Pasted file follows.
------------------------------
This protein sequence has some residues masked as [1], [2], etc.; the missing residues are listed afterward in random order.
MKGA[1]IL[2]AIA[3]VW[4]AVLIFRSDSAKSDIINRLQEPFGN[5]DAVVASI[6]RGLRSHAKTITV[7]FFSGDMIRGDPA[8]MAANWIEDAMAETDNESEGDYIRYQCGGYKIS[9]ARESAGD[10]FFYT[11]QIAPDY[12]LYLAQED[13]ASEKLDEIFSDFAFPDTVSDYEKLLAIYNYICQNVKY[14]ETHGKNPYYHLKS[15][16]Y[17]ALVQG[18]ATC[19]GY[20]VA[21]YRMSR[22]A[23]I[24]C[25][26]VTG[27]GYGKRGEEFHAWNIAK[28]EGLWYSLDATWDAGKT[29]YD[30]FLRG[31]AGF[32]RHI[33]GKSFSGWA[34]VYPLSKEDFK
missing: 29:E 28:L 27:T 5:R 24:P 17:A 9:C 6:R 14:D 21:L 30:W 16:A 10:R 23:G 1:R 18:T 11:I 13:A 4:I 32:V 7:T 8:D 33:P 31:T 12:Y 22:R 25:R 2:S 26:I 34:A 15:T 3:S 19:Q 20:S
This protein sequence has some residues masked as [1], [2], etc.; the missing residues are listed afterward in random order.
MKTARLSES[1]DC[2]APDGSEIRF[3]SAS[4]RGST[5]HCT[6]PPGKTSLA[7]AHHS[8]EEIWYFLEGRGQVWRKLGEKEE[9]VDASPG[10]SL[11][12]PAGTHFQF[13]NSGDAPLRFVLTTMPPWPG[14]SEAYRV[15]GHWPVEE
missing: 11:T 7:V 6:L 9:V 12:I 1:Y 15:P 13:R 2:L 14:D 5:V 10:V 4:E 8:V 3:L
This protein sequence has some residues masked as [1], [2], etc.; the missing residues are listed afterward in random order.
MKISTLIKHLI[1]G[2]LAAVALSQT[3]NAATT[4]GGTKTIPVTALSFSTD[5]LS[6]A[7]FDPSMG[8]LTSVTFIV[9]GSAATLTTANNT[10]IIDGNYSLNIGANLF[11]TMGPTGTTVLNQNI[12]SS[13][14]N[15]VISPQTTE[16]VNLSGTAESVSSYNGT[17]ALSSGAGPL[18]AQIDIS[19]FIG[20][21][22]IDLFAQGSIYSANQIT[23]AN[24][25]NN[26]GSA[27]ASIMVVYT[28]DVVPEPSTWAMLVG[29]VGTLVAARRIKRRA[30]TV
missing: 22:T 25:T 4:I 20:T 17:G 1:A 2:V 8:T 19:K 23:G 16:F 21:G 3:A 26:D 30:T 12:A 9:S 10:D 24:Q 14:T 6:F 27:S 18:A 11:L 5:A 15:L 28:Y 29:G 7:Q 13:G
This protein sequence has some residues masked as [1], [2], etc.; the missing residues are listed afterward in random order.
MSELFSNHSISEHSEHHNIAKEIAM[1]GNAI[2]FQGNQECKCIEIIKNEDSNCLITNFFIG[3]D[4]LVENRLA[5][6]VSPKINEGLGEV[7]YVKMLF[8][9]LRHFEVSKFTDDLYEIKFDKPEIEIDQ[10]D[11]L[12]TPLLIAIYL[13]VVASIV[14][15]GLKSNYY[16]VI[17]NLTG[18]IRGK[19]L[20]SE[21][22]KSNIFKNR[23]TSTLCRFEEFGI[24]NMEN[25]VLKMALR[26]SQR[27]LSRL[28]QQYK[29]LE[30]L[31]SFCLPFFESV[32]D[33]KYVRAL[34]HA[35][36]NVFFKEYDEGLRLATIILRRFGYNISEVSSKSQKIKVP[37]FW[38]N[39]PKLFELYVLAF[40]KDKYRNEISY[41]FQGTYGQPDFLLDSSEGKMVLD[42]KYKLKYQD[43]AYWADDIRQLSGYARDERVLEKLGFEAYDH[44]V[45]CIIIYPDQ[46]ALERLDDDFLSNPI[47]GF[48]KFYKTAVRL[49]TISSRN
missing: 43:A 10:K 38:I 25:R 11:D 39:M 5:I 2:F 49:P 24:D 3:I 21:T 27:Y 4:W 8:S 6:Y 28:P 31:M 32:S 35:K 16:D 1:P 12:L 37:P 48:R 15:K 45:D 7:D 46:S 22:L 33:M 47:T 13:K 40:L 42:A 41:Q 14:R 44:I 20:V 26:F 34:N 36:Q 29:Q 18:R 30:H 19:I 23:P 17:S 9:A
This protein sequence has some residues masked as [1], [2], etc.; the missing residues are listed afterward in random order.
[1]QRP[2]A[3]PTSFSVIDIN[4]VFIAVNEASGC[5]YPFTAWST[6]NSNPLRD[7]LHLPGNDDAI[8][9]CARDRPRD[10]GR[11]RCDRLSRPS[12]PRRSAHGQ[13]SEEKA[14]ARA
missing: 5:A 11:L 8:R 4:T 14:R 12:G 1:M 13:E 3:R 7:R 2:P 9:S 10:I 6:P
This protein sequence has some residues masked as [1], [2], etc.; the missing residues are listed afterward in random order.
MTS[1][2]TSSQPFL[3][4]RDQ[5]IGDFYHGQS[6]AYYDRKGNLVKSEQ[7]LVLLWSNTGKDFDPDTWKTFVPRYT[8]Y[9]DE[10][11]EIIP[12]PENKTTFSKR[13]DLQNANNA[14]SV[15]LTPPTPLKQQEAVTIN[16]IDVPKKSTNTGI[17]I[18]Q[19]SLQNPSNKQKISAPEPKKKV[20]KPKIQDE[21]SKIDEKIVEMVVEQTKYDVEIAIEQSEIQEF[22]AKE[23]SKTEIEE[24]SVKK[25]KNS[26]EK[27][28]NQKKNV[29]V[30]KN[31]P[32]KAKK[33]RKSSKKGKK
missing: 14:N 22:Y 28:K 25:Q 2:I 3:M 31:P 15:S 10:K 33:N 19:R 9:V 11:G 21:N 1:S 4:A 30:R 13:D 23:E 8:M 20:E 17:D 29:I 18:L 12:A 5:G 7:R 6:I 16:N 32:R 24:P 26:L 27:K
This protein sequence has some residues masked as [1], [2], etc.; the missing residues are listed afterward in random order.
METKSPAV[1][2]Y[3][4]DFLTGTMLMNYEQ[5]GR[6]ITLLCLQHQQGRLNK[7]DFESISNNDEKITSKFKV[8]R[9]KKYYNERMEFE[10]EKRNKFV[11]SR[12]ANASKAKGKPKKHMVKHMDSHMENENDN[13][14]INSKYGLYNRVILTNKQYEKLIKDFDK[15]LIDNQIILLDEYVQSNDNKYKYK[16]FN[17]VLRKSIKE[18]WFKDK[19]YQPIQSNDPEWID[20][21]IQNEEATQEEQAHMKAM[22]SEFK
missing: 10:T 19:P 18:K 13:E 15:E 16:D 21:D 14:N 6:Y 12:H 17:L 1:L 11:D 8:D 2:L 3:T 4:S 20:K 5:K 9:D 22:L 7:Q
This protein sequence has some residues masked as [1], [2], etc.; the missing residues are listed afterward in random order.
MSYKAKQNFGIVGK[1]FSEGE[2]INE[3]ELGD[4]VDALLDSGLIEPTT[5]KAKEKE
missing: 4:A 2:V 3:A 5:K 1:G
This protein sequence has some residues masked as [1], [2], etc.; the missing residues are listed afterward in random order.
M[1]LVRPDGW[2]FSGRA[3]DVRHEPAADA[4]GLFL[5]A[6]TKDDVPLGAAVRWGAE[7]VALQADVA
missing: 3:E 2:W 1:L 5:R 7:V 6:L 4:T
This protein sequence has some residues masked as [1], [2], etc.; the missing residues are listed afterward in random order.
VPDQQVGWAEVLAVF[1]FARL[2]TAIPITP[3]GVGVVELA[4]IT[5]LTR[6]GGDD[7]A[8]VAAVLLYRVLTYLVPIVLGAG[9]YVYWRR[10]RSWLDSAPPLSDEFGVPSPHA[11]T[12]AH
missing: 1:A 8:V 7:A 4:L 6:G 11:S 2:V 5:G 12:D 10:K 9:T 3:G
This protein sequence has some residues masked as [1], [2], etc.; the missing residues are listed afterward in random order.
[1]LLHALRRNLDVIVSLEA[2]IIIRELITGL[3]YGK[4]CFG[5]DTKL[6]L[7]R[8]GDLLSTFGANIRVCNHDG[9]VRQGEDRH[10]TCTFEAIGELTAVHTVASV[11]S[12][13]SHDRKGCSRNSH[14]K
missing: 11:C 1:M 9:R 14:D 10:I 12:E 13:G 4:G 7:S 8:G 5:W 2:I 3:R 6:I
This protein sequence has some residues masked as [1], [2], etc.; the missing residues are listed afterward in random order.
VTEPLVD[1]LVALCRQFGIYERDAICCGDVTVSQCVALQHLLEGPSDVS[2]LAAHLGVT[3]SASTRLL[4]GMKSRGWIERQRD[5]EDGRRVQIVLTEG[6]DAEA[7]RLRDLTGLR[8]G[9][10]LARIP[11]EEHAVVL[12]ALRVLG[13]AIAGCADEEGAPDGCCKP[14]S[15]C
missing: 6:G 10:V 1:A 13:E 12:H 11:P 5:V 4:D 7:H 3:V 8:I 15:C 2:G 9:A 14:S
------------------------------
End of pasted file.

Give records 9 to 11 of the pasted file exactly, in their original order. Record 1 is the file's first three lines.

This protein sequence has some residues masked as [1], [2], etc.; the missing residues are listed afterward in random order.
M[1]LVRPDGW[2]FSGRA[3]DVRHEPAADA[4]GLFL[5]A[6]TKDDVPLGAAVRWGAE[7]VALQADVA
missing: 3:E 2:W 1:L 5:R 7:V 6:L 4:T
This protein sequence has some residues masked as [1], [2], etc.; the missing residues are listed afterward in random order.
VPDQQVGWAEVLAVF[1]FARL[2]TAIPITP[3]GVGVVELA[4]IT[5]LTR[6]GGDD[7]A[8]VAAVLLYRVLTYLVPIVLGAG[9]YVYWRR[10]RSWLDSAPPLSDEFGVPSPHA[11]T[12]AH
missing: 1:A 8:V 7:A 4:L 6:G 11:S 2:V 5:G 12:D 10:K 9:T 3:G
This protein sequence has some residues masked as [1], [2], etc.; the missing residues are listed afterward in random order.
[1]LLHALRRNLDVIVSLEA[2]IIIRELITGL[3]YGK[4]CFG[5]DTKL[6]L[7]R[8]GDLLSTFGANIRVCNHDG[9]VRQGEDRH[10]TCTFEAIGELTAVHTVASV[11]S[12][13]SHDRKGCSRNSH[14]K
missing: 11:C 1:M 9:R 14:D 10:I 12:E 13:G 4:G 7:S 8:G 5:W 2:I 3:R 6:I